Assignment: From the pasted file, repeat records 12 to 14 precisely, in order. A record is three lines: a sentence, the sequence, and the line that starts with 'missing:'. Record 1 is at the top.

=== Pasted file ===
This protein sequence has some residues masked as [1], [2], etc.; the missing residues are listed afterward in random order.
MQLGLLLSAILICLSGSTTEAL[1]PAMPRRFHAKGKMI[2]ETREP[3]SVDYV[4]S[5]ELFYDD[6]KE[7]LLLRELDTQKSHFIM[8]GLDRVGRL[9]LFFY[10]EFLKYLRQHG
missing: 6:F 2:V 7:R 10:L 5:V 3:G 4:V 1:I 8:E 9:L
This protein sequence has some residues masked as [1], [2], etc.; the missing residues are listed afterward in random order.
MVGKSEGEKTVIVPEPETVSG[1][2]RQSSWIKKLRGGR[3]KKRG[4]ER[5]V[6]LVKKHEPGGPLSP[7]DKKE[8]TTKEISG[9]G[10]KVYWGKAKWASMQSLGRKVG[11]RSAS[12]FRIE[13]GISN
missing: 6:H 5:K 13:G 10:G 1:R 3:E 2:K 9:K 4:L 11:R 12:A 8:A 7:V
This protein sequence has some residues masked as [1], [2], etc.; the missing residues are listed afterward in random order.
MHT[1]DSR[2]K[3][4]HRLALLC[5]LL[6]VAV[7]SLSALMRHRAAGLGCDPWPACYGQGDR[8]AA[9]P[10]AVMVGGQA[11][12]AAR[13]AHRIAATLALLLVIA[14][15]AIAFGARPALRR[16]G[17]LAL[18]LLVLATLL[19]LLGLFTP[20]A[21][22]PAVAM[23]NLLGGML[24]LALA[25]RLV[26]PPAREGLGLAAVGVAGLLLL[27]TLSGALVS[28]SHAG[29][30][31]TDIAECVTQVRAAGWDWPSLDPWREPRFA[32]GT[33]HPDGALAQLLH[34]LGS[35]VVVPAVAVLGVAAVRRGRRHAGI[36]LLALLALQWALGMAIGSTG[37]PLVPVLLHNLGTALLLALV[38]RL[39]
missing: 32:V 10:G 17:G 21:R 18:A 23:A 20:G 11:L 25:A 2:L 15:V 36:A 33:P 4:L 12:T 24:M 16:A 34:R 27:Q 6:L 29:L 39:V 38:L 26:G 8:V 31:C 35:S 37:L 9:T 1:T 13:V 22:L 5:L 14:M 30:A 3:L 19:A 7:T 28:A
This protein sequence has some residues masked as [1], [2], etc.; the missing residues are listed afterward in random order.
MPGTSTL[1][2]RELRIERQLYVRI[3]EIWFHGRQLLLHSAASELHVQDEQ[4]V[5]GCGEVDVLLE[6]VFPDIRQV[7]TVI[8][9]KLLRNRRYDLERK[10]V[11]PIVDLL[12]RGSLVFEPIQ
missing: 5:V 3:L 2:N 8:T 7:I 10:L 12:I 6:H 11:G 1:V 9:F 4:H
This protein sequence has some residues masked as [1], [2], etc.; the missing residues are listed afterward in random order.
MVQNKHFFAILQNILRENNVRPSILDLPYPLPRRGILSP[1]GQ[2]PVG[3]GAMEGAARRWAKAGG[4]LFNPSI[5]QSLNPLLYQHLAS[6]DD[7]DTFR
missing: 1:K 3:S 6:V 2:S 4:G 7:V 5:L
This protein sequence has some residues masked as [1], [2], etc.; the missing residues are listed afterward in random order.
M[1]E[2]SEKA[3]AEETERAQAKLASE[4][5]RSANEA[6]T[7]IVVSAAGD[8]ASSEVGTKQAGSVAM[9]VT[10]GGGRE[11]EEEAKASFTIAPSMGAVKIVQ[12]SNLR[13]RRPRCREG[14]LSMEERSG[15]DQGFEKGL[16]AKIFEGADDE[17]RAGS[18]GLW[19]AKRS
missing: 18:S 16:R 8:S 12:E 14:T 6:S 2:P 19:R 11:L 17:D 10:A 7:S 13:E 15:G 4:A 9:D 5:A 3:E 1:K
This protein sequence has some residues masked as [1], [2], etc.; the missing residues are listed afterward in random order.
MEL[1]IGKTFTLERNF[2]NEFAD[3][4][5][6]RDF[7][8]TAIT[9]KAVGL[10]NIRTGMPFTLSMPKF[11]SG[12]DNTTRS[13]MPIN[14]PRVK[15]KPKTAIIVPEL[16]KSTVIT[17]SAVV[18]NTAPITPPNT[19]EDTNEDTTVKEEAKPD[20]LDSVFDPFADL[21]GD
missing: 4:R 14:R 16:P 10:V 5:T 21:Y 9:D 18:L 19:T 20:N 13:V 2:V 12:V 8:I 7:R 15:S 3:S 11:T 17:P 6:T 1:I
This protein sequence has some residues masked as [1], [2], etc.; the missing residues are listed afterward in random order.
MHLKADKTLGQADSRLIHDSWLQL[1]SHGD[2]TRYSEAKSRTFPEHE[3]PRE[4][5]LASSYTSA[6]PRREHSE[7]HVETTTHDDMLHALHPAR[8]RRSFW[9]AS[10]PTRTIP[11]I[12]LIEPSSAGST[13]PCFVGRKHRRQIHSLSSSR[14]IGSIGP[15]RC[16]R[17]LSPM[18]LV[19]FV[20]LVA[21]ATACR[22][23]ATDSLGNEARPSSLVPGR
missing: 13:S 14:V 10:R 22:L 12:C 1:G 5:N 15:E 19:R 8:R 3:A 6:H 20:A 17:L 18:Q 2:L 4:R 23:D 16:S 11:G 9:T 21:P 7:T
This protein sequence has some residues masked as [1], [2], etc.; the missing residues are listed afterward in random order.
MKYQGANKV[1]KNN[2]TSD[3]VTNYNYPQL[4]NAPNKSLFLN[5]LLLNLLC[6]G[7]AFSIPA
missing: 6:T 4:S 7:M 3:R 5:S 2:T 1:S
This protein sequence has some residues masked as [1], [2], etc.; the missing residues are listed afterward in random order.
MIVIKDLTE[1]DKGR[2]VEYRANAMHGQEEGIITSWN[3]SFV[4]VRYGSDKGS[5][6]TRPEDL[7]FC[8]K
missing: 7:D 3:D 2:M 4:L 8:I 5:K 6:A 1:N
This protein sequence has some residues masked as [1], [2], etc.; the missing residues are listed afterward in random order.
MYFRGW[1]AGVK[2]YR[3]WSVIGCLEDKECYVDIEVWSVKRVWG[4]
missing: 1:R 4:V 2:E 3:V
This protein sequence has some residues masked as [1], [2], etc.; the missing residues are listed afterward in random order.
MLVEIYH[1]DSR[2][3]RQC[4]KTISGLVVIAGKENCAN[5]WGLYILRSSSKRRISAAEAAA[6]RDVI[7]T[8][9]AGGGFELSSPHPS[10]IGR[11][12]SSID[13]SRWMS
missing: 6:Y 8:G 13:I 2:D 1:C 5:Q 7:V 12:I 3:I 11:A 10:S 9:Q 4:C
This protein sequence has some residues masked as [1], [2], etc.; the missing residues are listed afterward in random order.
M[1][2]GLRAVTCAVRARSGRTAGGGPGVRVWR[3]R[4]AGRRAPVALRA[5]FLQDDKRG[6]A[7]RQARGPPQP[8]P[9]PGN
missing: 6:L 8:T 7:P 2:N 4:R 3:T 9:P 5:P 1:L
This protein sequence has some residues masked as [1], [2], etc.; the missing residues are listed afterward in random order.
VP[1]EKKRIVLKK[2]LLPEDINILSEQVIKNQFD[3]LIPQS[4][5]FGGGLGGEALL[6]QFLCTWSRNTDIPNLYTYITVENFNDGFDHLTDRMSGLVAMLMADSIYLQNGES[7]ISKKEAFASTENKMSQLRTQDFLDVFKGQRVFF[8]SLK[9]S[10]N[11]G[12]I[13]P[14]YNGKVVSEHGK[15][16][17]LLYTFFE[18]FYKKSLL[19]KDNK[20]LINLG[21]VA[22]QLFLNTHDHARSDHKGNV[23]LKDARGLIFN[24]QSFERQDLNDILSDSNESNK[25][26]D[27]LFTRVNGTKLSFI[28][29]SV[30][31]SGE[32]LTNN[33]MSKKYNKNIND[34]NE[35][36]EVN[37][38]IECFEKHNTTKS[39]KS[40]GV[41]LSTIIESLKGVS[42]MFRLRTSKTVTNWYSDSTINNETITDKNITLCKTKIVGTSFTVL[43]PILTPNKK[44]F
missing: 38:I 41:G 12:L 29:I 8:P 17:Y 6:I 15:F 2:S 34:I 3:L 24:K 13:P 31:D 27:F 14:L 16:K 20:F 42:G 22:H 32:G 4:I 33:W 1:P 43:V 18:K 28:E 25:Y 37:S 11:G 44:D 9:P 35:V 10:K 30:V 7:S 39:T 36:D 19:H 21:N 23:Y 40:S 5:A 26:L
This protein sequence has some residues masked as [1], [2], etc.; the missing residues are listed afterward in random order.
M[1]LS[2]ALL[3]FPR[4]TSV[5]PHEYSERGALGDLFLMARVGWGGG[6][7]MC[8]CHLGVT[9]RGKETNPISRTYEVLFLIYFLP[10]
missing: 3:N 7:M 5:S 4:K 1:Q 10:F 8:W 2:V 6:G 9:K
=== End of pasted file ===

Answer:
This protein sequence has some residues masked as [1], [2], etc.; the missing residues are listed afterward in random order.
MLVEIYH[1]DSR[2][3]RQC[4]KTISGLVVIAGKENCAN[5]WGLYILRSSSKRRISAAEAAA[6]RDVI[7]T[8][9]AGGGFELSSPHPS[10]IGR[11][12]SSID[13]SRWMS
missing: 6:Y 8:G 13:I 2:D 1:C 5:Q 7:V 12:I 3:I 11:A 10:S 9:Q 4:C
This protein sequence has some residues masked as [1], [2], etc.; the missing residues are listed afterward in random order.
M[1][2]GLRAVTCAVRARSGRTAGGGPGVRVWR[3]R[4]AGRRAPVALRA[5]FLQDDKRG[6]A[7]RQARGPPQP[8]P[9]PGN
missing: 6:L 8:T 7:P 2:N 4:R 3:T 9:P 5:P 1:L
This protein sequence has some residues masked as [1], [2], etc.; the missing residues are listed afterward in random order.
VP[1]EKKRIVLKK[2]LLPEDINILSEQVIKNQFD[3]LIPQS[4][5]FGGGLGGEALL[6]QFLCTWSRNTDIPNLYTYITVENFNDGFDHLTDRMSGLVAMLMADSIYLQNGES[7]ISKKEAFASTENKMSQLRTQDFLDVFKGQRVFF[8]SLK[9]S[10]N[11]G[12]I[13]P[14]YNGKVVSEHGK[15][16][17]LLYTFFE[18]FYKKSLL[19]KDNK[20]LINLG[21]VA[22]QLFLNTHDHARSDHKGNV[23]LKDARGLIFN[24]QSFERQDLNDILSDSNESNK[25][26]D[27]LFTRVNGTKLSFI[28][29]SV[30][31]SGE[32]LTNN[33]MSKKYNKNIND[34]NE[35][36]EVN[37][38]IECFEKHNTTKS[39]KS[40]GV[41]LSTIIESLKGVS[42]MFRLRTSKTVTNWYSDSTINNETITDKNITLCKTKIVGTSFTVL[43]PILTPNKK[44]F
missing: 38:I 41:G 12:L 29:I 8:P 17:Y 6:I 15:F 2:S 34:I 3:L 24:K 13:P 31:D 27:F 14:L 16:K 20:F 42:G 22:H 32:G 4:I 33:W 1:P 43:V 18:K 28:E 25:Y 37:S 11:G 44:D 9:P 35:V 10:K 30:V 7:S 39:T 36:D 19:H 21:N 23:Y 40:S 5:A 26:L